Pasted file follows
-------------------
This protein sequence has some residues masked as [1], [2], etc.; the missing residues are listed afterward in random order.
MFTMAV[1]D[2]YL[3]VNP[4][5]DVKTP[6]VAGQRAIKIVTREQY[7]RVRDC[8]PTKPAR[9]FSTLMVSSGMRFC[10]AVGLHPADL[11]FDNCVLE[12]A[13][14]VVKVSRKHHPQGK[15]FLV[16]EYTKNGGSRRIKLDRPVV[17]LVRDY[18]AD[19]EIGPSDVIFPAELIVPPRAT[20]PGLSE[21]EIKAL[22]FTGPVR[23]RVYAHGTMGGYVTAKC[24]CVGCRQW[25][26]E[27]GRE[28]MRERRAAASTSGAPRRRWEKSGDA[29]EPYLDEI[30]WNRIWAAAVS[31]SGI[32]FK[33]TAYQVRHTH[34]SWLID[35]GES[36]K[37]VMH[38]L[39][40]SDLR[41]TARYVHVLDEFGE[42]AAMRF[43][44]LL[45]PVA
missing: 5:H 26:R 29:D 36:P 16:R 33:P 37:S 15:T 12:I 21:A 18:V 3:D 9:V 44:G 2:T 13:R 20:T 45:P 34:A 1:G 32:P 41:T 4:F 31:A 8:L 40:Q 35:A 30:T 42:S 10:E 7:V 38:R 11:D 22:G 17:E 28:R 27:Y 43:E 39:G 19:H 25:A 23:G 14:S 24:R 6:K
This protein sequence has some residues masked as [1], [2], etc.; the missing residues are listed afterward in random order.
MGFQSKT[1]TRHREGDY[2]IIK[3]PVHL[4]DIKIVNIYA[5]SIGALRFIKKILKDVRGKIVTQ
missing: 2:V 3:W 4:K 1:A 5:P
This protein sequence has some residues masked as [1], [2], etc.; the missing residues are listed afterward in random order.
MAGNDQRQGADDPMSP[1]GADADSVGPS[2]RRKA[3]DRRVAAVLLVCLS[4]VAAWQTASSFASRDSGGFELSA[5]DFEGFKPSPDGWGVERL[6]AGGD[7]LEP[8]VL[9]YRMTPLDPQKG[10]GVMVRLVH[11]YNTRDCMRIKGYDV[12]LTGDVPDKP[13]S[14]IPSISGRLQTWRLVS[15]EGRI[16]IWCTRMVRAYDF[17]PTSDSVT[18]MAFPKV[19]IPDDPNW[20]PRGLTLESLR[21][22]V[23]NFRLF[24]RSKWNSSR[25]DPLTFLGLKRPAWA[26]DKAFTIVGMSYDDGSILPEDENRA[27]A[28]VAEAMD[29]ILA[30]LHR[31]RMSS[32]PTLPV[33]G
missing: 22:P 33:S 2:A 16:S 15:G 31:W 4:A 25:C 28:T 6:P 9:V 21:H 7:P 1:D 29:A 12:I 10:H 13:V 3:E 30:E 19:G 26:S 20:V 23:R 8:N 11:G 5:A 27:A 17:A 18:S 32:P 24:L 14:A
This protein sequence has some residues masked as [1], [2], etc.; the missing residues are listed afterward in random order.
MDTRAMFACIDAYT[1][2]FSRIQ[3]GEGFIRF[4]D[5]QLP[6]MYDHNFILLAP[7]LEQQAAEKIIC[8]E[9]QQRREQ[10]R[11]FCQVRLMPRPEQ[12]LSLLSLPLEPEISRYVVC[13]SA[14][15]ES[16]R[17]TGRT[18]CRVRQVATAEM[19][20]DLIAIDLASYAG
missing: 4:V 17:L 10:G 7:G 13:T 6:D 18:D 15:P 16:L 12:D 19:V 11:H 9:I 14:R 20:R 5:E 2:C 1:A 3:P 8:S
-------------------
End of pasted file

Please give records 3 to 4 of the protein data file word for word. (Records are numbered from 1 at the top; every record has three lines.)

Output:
This protein sequence has some residues masked as [1], [2], etc.; the missing residues are listed afterward in random order.
MAGNDQRQGADDPMSP[1]GADADSVGPS[2]RRKA[3]DRRVAAVLLVCLS[4]VAAWQTASSFASRDSGGFELSA[5]DFEGFKPSPDGWGVERL[6]AGGD[7]LEP[8]VL[9]YRMTPLDPQKG[10]GVMVRLVH[11]YNTRDCMRIKGYDV[12]LTGDVPDKP[13]S[14]IPSISGRLQTWRLVS[15]EGRI[16]IWCTRMVRAYDF[17]PTSDSVT[18]MAFPKV[19]IPDDPNW[20]PRGLTLESLR[21][22]V[23]NFRLF[24]RSKWNSSR[25]DPLTFLGLKRPAWA[26]DKAFTIVGMSYDDGSILPEDENRA[27]A[28]VAEAMD[29]ILA[30]LHR[31]RMSS[32]PTLPV[33]G
missing: 22:P 33:S 2:A 16:S 15:G 31:W 4:A 25:C 28:T 6:P 9:V 21:H 7:P 1:D 29:A 12:I 10:H 13:V 3:E 30:E 19:G 26:S 20:V 23:R 8:N 11:G 5:A 27:A 17:A 18:S 32:P 24:L 14:A
This protein sequence has some residues masked as [1], [2], etc.; the missing residues are listed afterward in random order.
MDTRAMFACIDAYT[1][2]FSRIQ[3]GEGFIRF[4]D[5]QLP[6]MYDHNFILLAP[7]LEQQAAEKIIC[8]E[9]QQRREQ[10]R[11]FCQVRLMPRPEQ[12]LSLLSLPLEPEISRYVVC[13]SA[14][15]ES[16]R[17]TGRT[18]CRVRQVATAEM[19][20]DLIAIDLASYAG
missing: 4:V 17:L 10:G 7:G 13:T 6:D 18:D 15:P 16:L 12:D 19:V 11:H 9:I 14:R 20:R 5:E 2:C 1:A 3:P 8:S